Id. Dr. Fowble reviewed Plaintiff's wrist x-rays
and noted large radial styloid pieces in both wrists, but the
left was worse than the right. Tr. at 401. Dr. Fowble
assessed fractures in both wrists, applied short arm casts,
and prescribed Vicodin for forearm pain. Id.
30, 2012, Plaintiff presented to Midlands Orthopaedics with
complaints of severe wrist pain. Tr. at 395-98. Plaintiff
reported she was concerned because an emergency room doctor
opined she would need surgery. Tr. at 397. Plaintiff also
reported muscles aches, joint and back pain, numbness, and
depression. Id. Dr. Fowble found Plaintiff to be
alert and oriented, but noted swelling in her wrists when her
casts were removed. Id. Dr. Fowble reviewed recent
x-rays and noted Plaintiff's wrists were healing
satisfactorily, but decided to keep Plaintiff's left
wrist in a cast and placed a Velcro wrist splint on the right
August 23, 2012, Plaintiff presented to Midlands Orthopaedics
with complaints of bilateral wrist pain of 10/10. Tr. at
392-95. Plaintiff reported arm pain on exertion, muscle aches
and weakness, joint and back pain, numbness, depression, and
sleep disturbances. Id. Dr. Fowble found Plaintiff
was alert and oriented, ambulatory with a nonantalgic gait,
and both wrists looked “good clinically with moderate
swelling on the left, ” but had diffuse TTP on the left
wrist, mild tenderness on the right, and stiff wrists and
hands. Id. Dr. Fowble noted, “Both wrists seem
to be well aligned radiographically. She is quite stiff.
Unfortunate[ly], she does not have the financial capabilities
to do therapy.” Tr. at 395. Dr. Fowble also noted he
wanted Plaintiff to “work aggressively on [ROM] of both
the wrists and hands bilaterally, ” provided a foam
ball, and placed her left wrist in a Velcro splint.
Id. Dr. Fowble assessed radius and ulna fractures
and hand and forearm joint pain and ordered a wrist x-ray.
Tr. at 395.
September 17, 2012, Plaintiff presented to Midlands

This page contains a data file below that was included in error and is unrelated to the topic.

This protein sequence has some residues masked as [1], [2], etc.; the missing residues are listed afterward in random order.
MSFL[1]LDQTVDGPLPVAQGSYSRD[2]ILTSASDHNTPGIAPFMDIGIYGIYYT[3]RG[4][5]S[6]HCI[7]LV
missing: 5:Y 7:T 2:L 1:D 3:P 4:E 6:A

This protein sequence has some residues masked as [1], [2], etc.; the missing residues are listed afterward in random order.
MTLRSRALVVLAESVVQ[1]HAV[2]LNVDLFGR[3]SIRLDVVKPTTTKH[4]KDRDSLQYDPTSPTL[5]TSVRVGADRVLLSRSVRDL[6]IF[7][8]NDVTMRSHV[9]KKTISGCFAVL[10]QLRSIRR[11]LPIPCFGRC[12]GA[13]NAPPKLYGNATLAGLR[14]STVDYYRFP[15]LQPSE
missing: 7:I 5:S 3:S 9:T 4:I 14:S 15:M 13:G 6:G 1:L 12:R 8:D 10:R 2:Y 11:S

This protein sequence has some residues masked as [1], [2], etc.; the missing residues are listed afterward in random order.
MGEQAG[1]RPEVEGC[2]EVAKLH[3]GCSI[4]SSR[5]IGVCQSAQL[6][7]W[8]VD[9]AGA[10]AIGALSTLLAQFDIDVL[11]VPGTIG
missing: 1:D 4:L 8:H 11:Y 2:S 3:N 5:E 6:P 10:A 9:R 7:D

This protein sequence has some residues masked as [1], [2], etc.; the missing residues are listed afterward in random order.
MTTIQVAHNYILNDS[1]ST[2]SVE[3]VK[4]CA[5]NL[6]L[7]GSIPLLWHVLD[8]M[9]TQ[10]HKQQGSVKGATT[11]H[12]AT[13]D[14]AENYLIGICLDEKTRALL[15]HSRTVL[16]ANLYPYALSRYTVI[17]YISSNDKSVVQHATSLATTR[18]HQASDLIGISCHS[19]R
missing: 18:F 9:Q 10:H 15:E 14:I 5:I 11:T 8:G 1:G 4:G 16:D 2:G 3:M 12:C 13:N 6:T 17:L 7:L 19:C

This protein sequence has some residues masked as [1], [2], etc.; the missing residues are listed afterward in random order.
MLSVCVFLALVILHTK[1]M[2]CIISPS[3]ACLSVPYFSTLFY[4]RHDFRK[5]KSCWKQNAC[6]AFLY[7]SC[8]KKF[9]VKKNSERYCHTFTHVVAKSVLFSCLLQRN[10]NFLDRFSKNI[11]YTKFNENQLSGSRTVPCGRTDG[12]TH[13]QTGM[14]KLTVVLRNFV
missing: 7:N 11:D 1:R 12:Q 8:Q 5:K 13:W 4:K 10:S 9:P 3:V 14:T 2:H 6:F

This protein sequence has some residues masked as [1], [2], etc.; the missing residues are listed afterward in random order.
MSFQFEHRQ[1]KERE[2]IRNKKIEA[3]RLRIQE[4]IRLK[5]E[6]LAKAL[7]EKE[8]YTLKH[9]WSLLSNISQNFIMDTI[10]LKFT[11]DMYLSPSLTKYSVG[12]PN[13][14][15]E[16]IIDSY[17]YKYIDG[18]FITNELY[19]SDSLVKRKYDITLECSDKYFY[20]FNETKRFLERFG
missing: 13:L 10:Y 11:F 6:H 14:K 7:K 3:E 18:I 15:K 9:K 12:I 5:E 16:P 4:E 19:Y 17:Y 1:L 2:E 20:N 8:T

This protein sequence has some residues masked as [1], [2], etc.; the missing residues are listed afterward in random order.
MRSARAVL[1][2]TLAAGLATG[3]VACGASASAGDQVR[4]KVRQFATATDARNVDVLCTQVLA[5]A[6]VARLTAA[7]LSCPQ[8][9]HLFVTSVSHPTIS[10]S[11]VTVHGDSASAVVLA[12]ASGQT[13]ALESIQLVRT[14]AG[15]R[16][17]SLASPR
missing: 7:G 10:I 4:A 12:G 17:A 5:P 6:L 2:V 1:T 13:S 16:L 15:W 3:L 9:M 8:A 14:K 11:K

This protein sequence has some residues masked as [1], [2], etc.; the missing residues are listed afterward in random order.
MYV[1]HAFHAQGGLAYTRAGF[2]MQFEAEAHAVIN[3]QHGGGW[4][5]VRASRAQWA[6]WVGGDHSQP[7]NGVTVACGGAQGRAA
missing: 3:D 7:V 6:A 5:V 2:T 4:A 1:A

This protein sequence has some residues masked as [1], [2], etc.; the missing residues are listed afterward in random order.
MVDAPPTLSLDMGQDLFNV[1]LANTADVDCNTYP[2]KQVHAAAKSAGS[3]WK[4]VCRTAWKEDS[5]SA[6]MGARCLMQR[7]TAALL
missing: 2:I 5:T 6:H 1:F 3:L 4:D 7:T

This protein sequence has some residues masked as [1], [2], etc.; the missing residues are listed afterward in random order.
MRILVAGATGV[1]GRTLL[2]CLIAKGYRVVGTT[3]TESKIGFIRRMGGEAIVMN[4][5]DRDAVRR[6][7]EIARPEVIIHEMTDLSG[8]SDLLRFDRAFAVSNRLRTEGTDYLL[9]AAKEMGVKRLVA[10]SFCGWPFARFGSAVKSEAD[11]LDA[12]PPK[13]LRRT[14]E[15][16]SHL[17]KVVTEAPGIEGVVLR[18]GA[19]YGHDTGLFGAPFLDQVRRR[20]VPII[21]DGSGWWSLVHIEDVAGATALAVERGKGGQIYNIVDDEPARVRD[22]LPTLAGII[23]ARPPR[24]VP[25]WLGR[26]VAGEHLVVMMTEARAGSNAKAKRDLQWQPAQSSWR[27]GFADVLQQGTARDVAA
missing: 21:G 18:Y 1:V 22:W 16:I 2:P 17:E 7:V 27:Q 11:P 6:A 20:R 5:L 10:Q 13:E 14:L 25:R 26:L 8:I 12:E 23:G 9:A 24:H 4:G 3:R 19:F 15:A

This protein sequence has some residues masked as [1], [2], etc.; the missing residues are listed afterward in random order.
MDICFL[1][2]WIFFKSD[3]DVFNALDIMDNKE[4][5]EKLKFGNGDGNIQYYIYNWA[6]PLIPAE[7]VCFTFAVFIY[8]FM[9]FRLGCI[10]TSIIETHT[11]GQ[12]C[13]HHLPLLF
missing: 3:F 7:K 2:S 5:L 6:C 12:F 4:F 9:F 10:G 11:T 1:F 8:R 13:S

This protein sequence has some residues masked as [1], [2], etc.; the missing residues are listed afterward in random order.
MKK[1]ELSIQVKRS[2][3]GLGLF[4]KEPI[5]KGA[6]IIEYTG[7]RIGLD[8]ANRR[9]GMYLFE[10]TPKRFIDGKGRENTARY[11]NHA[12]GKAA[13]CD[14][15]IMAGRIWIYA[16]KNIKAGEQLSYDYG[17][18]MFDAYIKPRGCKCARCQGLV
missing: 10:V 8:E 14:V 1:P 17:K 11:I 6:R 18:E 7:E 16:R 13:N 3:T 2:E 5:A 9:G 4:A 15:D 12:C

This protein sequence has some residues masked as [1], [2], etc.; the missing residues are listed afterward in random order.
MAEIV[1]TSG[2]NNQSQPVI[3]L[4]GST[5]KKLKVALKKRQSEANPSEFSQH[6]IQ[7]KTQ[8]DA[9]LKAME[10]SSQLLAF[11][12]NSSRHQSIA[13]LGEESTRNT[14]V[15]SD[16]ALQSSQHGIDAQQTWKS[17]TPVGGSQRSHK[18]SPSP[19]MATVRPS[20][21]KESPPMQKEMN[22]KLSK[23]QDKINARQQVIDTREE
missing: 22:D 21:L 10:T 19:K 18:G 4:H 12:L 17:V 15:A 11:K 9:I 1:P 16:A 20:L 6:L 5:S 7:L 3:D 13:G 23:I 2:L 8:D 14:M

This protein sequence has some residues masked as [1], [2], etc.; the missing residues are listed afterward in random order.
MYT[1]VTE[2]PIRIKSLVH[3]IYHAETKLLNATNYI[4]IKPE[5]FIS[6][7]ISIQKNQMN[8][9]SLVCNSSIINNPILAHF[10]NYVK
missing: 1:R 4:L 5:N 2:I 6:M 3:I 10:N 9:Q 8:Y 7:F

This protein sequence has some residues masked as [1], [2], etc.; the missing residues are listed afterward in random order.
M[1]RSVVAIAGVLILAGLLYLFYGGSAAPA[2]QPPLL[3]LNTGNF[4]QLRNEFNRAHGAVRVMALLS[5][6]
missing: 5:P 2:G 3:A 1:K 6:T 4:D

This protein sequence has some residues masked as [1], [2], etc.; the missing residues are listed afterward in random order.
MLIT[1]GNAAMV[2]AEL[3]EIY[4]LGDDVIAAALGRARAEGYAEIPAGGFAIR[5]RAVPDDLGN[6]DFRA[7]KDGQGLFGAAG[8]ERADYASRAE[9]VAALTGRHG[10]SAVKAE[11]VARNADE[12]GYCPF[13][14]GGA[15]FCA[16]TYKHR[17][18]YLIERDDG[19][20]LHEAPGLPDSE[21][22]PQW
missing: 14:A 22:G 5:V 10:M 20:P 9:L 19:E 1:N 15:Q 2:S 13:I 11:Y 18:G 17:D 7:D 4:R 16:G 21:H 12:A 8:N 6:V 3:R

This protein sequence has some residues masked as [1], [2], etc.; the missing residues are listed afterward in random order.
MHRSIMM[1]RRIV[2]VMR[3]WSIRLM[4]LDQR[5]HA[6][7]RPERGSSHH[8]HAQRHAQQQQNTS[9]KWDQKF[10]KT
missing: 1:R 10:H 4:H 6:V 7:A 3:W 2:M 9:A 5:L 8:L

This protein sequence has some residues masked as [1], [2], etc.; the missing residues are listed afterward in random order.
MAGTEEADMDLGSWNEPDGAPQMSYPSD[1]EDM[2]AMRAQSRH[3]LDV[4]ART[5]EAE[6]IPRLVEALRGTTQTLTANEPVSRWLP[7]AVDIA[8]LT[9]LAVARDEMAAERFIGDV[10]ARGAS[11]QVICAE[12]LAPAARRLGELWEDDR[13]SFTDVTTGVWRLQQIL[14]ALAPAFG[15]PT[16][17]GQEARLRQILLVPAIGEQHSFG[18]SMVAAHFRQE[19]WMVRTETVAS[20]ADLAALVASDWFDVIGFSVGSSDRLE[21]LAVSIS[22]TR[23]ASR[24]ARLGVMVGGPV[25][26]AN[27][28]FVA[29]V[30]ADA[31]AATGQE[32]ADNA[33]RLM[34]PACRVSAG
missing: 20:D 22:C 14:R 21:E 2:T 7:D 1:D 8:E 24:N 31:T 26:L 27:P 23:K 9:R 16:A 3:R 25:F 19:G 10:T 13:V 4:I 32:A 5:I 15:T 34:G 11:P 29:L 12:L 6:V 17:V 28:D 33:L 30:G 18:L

Orthopaedics with left foot pain. Tr. at 389-92. Plaintiff
reported she tripped and fell on a tile floor and was
diagnosed with a Jones fracture. Id. Plaintiff also
reported arm pain on exertion, muscle aches and weakness,
joint and back pain, extremity swelling, depression, sleep
disturbances, and bruising easily. Id. Lauren P.
Leander, P.A.-C. (“P.A. Leander”), found TTP over
the dorsal forefoot and erythema at the base of the fifth
metatarsal. Tr. at 391. A foot x-ray reflected nondisplaced
fifth metatarsal avulsion fracture. Id. P.A. Leander
assessed ankle and foot joint pain and metatarsal fracture,
ordered a foot x-ray, prescribed Lortab for pain, and
instructed Plaintiff to wear a boot walker for three weeks.
September 25, 2012, Plaintiff presented to Midlands
Orthopaedics and reported left foot pain, arm pain on
exertion, muscle aches and weakness, joint and back pain,
extremity swelling, numbness, bruising easily, depression,
and sleep disturbances. Tr. at 386-89. P.A. Leander found TTP
over the base of the fifth metatarsal with swelling that had
improved. Tr. at 388. P.A. Leander noted Plaintiff reported
increased pain and an x-ray showed a nondisplaced fracture at
the base of the fifth metatarsal, but she had clinically
improved. Tr. at 389. She instructed Plaintiff to wear the
boot walker and scheduled a follow-up visit. Id.
October 1, 2012, Plaintiff presented to Midlands Orthopaedics
to follow up on her joint, ankle, and foot pain. Tr. at
384-86. Plaintiff reported night sweats, arm pain on
exertion, muscle aches and weakness, and joint and back pain.
Tr. at 385. William C. James, III, (“Dr. James”),
found mild swelling over the left foot and ankle with
tenderness over the lateral aspect of the midfoot around the
base of the fifth metatarsal and mild pain with pronation and
supination of the midfoot. Id. An ankle x-ray showed
a fracture healing satisfactorily. Id. He assessed
ankle and foot joint pain and metatarsal fracture. Tr. at
386. Dr. James noted Plaintiff's fracture appeared stable
and she could continue weightbearing as tolerated with her
walker, scheduled a follow up in three weeks, and prescribed
October 8, 2012, Plaintiff presented to Sri N. Arora, M.D.
(“Dr. Arora”), at Brookland-Cayce Medical
Practice (“B-C Med”). Tr. at 413-14, 428-29.
Plaintiff reported she was out of Lisinopril for hypertension
and took Paxil and Klonopin for depression. Id.
Plaintiff also reported a diagnosis of carpel tunnel
syndrome, she previously saw Dr. Fowble, and she had
scoliosis in her back. Id. Dr. Arora noted Plaintiff
wore wrist and hand splints, assessed essential hypertension,
scoliosis, carpal tunnel syndrome, and depression, refilled
prescriptions, and ordered bloodwork. Id.
November 13, 2012, Plaintiff presented to B-C Med with
complaints of pelvic and back pain. Tr. at 409-13, 415-17,
424-28, 430-35. Tonna Coleman, P.A.-C. (“P.A.